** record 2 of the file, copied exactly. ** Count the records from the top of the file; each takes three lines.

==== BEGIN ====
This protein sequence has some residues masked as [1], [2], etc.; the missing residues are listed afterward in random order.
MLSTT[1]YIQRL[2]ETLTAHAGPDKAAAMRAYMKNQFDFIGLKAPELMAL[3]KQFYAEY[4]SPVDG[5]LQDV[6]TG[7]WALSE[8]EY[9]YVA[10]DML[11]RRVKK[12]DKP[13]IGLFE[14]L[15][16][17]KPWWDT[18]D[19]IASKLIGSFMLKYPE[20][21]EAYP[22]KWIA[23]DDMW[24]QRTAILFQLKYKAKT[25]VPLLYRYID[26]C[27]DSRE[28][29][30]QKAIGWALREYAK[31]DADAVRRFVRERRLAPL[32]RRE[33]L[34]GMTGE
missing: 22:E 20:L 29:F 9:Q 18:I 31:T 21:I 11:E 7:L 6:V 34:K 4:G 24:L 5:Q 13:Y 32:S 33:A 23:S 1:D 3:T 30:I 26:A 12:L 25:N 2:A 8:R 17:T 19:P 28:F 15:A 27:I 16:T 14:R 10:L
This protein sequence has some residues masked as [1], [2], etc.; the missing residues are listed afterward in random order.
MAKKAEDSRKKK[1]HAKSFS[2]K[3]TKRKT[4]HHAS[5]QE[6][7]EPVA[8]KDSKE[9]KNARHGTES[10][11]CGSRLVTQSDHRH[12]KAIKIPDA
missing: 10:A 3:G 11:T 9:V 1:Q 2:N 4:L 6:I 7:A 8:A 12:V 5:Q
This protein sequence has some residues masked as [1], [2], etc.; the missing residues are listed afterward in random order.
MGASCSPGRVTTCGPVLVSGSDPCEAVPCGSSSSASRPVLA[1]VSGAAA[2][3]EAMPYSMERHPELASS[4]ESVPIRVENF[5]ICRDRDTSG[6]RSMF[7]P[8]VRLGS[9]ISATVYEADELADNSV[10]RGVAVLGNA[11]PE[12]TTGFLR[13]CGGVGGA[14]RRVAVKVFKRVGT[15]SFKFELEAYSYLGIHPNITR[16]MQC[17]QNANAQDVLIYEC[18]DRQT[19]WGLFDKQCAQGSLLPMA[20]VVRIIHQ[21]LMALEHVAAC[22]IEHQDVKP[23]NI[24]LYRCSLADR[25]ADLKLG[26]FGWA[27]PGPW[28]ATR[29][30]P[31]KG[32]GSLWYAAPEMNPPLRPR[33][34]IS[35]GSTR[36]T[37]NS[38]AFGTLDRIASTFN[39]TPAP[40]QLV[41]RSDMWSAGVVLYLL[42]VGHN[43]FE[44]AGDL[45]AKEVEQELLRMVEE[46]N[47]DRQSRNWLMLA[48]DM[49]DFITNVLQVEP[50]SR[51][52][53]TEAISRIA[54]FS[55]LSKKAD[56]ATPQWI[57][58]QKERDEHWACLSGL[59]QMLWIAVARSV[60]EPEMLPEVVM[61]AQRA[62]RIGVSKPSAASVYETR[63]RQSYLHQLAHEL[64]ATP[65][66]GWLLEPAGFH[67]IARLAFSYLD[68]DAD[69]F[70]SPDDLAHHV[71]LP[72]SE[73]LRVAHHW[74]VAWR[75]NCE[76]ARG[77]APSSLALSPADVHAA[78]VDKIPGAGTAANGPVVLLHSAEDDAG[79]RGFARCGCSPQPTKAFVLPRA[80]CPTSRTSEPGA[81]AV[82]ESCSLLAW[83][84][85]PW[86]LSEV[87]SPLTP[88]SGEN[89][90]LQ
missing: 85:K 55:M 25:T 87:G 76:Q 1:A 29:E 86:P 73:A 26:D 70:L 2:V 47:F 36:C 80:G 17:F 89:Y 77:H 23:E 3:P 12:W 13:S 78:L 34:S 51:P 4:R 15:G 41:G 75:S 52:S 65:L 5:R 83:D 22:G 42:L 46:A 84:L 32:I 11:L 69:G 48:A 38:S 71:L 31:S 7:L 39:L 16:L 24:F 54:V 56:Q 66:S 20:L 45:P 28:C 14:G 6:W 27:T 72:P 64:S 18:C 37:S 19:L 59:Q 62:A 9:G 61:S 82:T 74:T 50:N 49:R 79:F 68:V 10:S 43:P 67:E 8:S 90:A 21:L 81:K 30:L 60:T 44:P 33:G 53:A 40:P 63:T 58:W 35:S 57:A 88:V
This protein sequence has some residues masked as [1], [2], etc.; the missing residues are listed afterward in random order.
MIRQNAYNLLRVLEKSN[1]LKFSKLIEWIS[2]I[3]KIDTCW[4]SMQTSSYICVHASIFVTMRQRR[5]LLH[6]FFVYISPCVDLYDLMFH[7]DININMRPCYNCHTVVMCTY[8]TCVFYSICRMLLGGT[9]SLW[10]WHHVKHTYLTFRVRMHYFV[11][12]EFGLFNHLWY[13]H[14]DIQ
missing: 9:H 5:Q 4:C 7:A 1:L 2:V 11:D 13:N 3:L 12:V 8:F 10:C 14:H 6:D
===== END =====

This protein sequence has some residues masked as [1], [2], etc.; the missing residues are listed afterward in random order.
MAKKAEDSRKKK[1]HAKSFS[2]K[3]TKRKT[4]HHAS[5]QE[6][7]EPVA[8]KDSKE[9]KNARHGTES[10][11]CGSRLVTQSDHRH[12]KAIKIPDA
missing: 10:A 3:G 11:T 9:V 1:Q 2:N 4:L 6:I 7:A 8:A 12:V 5:Q